Sustainability and Becoming a Green Traveller
By Richard Hammond
The Green Traveller is a comprehensive, practical, and jargon-free guide to sustainable travel, responsible planning, and conscious adventure.
Travel is a part of many people’s lives. Today, we continue to become aware of the negative impact our travel can have on the environment. In order to make the shift to live more consciously and sustainably, many of us need to reassess our travel priorities.
With so many factors to consider, travellers need a knowledgeable guide to lead them through the environmental issues and inspire them with ideas and itineraries.
The green traveller: Conscious adventure that doesn’t cost the earth by Richard Hammond is a comprehensive, practical, and jargon-free guide to sustainable travel, responsible planning, and conscious adventure.
This guide tells you how to plan a green trip including low carbon travel in the UK and how to travel flight-free to Europe and elsewhere. The green traveler can teach how to find a green hotel and be a greener guest and traveler.
The book is coming out in May 2022, and will be available at the Greentraveller.co.uk website.
Here is a list of five ways to be a greener traveler:
1. Pack smarter
Replace battery-powered devices with portable solar-powered devices, such as stoves, lights and phone chargers, and pack reusable items to avoid using single-use plastic while you’re on the road.
2. Choose lower carbon travel
Coaches and trains can be as much as 10 times less carbon polluting than flying. If you do fly, book flights that have less-than-average CO₂ emissions using the ‘Greener Choices’ label on flight search engine Skyscanner (skyscanner.net). Skyscanner has recently expanded this label to cover car hire, so you’re now able to compare electric and hybrid options in the destination.
3. Stay green
Look for accommodation that has been externally certified by an accredited organization, such as the Global Sustainable Tourism Council. Booking.com and Google now flag up eco-certified hotels in their search results. The most reliable certification schemes send a trained professional technician out to the hotel to assess its environmental performance, both front-of-house and behind the scenes.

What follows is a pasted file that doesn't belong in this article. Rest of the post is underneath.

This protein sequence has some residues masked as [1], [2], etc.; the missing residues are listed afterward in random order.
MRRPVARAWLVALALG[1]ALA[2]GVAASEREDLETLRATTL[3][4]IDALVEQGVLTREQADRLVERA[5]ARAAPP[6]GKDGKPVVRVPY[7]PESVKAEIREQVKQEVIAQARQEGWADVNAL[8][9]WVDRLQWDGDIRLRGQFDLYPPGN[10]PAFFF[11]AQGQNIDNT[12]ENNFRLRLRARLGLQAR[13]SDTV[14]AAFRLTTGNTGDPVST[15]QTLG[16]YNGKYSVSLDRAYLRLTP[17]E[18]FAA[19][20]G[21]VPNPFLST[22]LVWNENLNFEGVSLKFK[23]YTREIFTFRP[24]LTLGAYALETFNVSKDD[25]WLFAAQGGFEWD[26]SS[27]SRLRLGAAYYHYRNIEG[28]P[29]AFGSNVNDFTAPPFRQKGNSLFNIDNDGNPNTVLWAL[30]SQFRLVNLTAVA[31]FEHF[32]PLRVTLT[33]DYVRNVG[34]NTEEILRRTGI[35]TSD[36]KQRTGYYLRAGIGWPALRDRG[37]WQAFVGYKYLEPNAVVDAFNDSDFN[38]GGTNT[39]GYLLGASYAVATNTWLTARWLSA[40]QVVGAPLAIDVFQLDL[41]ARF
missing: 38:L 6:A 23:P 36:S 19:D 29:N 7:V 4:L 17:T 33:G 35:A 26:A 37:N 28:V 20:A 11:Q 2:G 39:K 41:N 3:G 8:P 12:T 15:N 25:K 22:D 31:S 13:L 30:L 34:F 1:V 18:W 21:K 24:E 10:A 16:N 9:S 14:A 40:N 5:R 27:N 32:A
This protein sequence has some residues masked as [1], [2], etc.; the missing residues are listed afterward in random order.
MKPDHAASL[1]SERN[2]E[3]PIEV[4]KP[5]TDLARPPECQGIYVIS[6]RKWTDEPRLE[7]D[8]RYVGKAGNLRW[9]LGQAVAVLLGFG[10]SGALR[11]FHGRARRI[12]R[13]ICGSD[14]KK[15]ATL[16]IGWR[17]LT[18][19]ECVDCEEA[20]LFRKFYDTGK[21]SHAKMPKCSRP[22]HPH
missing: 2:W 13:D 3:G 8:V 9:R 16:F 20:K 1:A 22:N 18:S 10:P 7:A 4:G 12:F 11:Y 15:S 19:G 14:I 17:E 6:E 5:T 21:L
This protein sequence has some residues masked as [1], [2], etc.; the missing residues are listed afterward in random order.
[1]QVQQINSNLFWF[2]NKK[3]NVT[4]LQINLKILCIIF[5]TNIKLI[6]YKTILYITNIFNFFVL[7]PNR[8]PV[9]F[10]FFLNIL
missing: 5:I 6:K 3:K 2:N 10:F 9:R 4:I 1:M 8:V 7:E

Some focus on technical aspects, while others grade the business based on a whole gamut of environmental and social responsibility, including waste management, biodiversity conservation and human rights of workers’ conditions.
4. Go local
Feasting on local, seasonal food washed down with the local tipple conveys a sense of place better than any travel brochure. It’s also one of the most effective ways to keep your holiday’s carbon emissions down. There can be a surprising number of hidden emissions embedded within the provenance of food and drink, especially when it is shipped, or worse, flown in from overseas.
From freshly baked bread for breakfast, salad from the kitchen garden for lunch, or the catch of the day for dinner – choosing local isn’t just good for the planet, it’s also enjoyable and a great way to put money into the local community.
5. Choose a greener holiday company
Draw on the knowledge, experience, and protection of booking through travel companies that specialize in holidays that are kinder to the planet, such as G Adventures (gadventures.com), Intrepid (intrepidtravel.com), and Much Better Adventures (muchbetteradventures.com) who all sell community-minded small group adventure holidays worldwide, and Earth Changers, for positive impact holidays worldwide (earth-changers.com).
Richard Hammond is a writer, filmmaker and founder of the award-winning travel website greentraveller.co.uk, which has been called ‘the leading British website for eco travel’ by The Times.